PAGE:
Update July 23rd 7:42AM - J. Allen Brack, president of Blizzard, has sent an email to the company's staff addressing the allegations in the California lawsuit. In the email, posted by Bloomberg's Jason Schreier, Brack says he "disdain[s] 'bro culture'" and that the allegations are "extremely troubling". He also says that he and his leadership team will be meeting with staff members to "answer questions and discuss how we can move forward". Brack describes the behavior outlined in the allegations as "completely unacceptable" and says that equality is "incredibly important" to him. Original story follows below.
Original story: The State of California has sued Activision Blizzard, citing a pervasive internal work culture of harassment. According to the lawsuit, female employees at Activision Blizzard are regularly subjected to sexual harassment and discrimination.
Why is Activision Blizzard being sued?
This news comes via Bloomberg Law. In the full text of the lawsuit, the California Department of Fair Employment and Housing says it's bringing the lawsuit to "vindicate the rights of...female employees and the public interest of the State". The suit alleges a number of pretty nasty practices within Activision Blizzard, such as "cube crawls", in which male employees physically crawl through cubicle workspaces and sexually harass female employees. Some women working on World of Warcraft say male employees would make inappropriate jokes and derogatory remarks openly.
The lawsuit also alleges that male employees "engage in sexual banter, and joke openly" about some pretty horrifying topics. Female employees say that the company has refrained from promoting them due to fears they'd become pregnant. The employees also allege Activision Blizzard has criticized them for leaving work early to retrieve children from daycare, and forced them to vacate lactation rooms to make way for meetings consisting of male employees. Most disturbingly, the suit references a female Activision Blizzard employee who committed suicide on a trip with her supervisor. Said employee had apparently been the victim of sexual harassment prior to her death.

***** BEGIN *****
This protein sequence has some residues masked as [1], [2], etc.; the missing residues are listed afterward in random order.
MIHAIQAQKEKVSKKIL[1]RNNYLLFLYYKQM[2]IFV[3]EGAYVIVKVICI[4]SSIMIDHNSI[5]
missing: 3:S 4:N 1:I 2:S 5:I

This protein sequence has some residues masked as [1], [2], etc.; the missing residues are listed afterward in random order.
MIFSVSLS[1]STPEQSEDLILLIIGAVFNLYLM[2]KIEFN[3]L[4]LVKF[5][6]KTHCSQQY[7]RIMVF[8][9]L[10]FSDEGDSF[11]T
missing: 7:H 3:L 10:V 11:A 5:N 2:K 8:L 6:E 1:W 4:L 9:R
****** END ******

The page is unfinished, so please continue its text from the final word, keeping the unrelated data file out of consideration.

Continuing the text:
It's worth noting here that the lawsuit specifically calls out the Blizzard portion of Activision Blizzard. World of Warcraft and the team working on it are mentioned by name; although no individual employees are identified, it's clear this isn't just referring to the corporate wing of Activision but to the development arm of Blizzard. Although Activision says these claims don't represent "the Blizzard workplace of today", there's no mention of these claims being historical or any sense on the State's part that this isn't an ongoing issue.
Harassment sadly seems commonplace in the gaming industry
Unfortunately, it's not just Activision Blizzard, either. Just last week, French union Solidaires Informatique launched a lawsuit against Ubisoft over its alleged toxic workplace culture of harassment and discrimination. Lab Zero owner Mike Zaimont has also been the subject of sexual harassment allegations, with employees alleging that he would make inappropriate comments about their appearance or shame them for their choice of clothing. There was also the discrimination lawsuit brought against Riot Games in 2019, which is still ongoing.
In response to the lawsuit, Activision Blizzard said it "[values] diversity and [strives] to foster a workplace that offers inclusivity for everyone". The company says it's taking the allegations laid out in the lawsuit seriously and will investigate all of the claims. Activision Blizzard also says that in cases where misconduct was reported, "action was taken to address the issue". The studio goes on to accuse the State of California of including "distorted, and in mnay cases false, descriptions of Blizzard's past". The Department of Fair Employment and Housing is seeking damages, injunctive relief, and costs.